In this paper we discuss whether the relation between formulas in the relating model can be directly introduced into the language of relating logic, and present some stances on that problem. Other questions in the vicinity, such as what kind of functor would be the incorporated relation, or whether the direct incorporation of the relation into the language of relating logic is really needed, will also be addressed.
Situation theory, and channel theory in particular, have been used to provide motivational accounts of the ternary relation semantics of relevant, substructural, and various non-classical logics. Among the constraints imposed by channel-theory, we must posit a certain existence criterion for situations which result from the composites of multiple channels (this is used in modeling information flow). In associative non-classical logics, it is relatively easy to show that a certain such condition is met, but the problem is trickier in non-associative logics. (...) Following Tedder (2017), where it was shown that the conjunction-conditional fragment of the logic B admits the existence of composite channels, I present a generalised ver- sion of the previous argument, appropriate to logics with disjunction, in the neighbourhood ternary relation semantic framework. I close by suggesting that the logic BB+(^I), which falls between Lavers' system BB+ and B+ , satisfies the conditions for the general argument to go through (and prove that it satisfies all but one of those conditions). (shrink)
The relationship between logics with sets of theorems including contradictions (“inconsistent logics”) and theories closed under such logics is investigated. It is noted that if we take “theories” to be defined in terms of deductive closure understood in a way somewhat different from the standard, Tarskian, one, inconsistent logics can have consistent theories. That is, we can find some sets of formulas the closure of which under some inconsistent logic need not contain any contradictions. We prove this in a general (...) setting for a family of relevant connexive logics, extract the essential features of the proof in order to obtain a sufficient condition for the consistency of a theory in arbitrary logics, and finally consider some concrete examples of consistent mathematical theories in Abelian logic. The upshot is that on this way of understanding deductive closure, common to relevant logics, there is a rich and interesting kind of interaction between inconsistent logics and their theories. We argue that this suggests an important avenue for investigation of inconsistent logics, from both a technical and a philosophical perspective. (shrink)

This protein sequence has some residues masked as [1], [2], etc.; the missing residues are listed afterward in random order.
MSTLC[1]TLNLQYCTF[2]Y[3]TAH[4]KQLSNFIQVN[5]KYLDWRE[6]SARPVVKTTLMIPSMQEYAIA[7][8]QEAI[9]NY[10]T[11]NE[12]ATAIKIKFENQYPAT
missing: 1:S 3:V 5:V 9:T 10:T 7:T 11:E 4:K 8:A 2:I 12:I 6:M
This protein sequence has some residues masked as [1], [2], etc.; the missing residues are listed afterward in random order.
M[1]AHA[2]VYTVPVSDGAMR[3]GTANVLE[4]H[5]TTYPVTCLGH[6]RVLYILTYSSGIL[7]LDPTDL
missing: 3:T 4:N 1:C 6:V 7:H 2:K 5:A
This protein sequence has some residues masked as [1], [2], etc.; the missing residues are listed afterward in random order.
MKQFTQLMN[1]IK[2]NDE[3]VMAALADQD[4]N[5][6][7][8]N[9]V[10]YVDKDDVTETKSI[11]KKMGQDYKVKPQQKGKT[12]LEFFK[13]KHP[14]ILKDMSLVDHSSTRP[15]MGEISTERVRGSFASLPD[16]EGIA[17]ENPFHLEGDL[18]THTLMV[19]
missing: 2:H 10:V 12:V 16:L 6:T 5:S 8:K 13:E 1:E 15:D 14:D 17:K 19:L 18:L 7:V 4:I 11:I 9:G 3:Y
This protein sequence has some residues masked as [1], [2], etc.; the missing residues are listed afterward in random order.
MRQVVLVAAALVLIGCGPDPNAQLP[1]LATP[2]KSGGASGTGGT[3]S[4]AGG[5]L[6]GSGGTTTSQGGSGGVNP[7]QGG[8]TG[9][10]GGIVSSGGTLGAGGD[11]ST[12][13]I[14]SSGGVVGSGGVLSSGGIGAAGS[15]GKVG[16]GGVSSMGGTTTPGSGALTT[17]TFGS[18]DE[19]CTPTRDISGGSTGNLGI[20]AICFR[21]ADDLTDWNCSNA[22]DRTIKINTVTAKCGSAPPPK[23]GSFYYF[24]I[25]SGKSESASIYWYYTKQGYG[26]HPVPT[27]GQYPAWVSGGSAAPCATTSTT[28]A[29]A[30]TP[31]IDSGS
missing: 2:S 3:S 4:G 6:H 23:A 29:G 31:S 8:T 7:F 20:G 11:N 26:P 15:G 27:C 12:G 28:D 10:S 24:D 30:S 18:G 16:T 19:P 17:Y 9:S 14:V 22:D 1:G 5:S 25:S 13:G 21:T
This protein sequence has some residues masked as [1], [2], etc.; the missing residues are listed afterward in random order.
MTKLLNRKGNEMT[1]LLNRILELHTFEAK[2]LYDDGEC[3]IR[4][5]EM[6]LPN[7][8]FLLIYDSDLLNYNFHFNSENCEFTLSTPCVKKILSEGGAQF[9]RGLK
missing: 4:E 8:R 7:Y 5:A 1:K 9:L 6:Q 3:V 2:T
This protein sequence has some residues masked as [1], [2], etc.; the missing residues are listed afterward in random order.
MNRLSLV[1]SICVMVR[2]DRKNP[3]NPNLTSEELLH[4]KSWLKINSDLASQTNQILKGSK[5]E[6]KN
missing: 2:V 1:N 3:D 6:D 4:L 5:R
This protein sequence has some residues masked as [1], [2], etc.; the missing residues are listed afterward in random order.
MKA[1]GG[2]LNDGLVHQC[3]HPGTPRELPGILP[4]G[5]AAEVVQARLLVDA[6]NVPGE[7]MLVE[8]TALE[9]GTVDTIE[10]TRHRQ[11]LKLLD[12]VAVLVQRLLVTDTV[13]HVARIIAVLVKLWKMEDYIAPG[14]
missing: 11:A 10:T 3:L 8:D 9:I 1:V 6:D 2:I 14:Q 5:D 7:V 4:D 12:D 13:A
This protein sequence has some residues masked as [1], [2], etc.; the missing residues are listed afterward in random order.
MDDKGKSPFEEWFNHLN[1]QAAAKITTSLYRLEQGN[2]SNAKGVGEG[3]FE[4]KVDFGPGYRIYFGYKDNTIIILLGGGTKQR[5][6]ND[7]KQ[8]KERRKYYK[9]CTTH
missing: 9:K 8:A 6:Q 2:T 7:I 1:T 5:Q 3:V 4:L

Beall and Cotnoir (2017) argue that theists may accept the claim that God's omnipotence is fully unrestricted if they also adopt a suitable nonclassical logic. Their primary focus is on the infamous Stone problem (i.e., whether God can create a stone too heavy for God to lift). We show how unrestricted omnipotence generates Curry‐like paradoxes. The upshot is that Beall and Cotnoir only provide a solution to one version of the Stone problem, but that unrestricted omnipotence generates other problems which (...) they do not adequately address. (shrink)
Dunn has recently argued that the logic R-Mingle (or RM) is a good, and good enough, choice for many purposes in relevant and paraconsistent logic. This includes an argument that the validity of Safety principle, according to which one may infer an arbitrary instance of the law of excluded middle from an arbitrary contradiction, in RM is not a problem because it doesn’t allow one to infer anything new from a contradiction. In this paper, I argue that while Dunn’s claim (...) holds for the logic, there is a good reason to think that it’s not the case for (prime) theories closed under the logic, and that this should give relevantists, and some paraconsistentists, pause when considering whether RM is adequate for their purposes. (shrink)
We investigate a hitherto under-considered avenue of response for the logical pluralist to collapse worries. In particular, we note that standard forms of the collapse arguments seem to require significant order-theoretic assumptions, namely that the collection of admissible logics for the pluralist should be closed under meets and joins. We consider some reasons for rejecting this assumption, noting some prima facie plausible constraints on the class of admissible logics which would lead a pluralist admitting those logics to resist such closure (...) conditions. (shrink)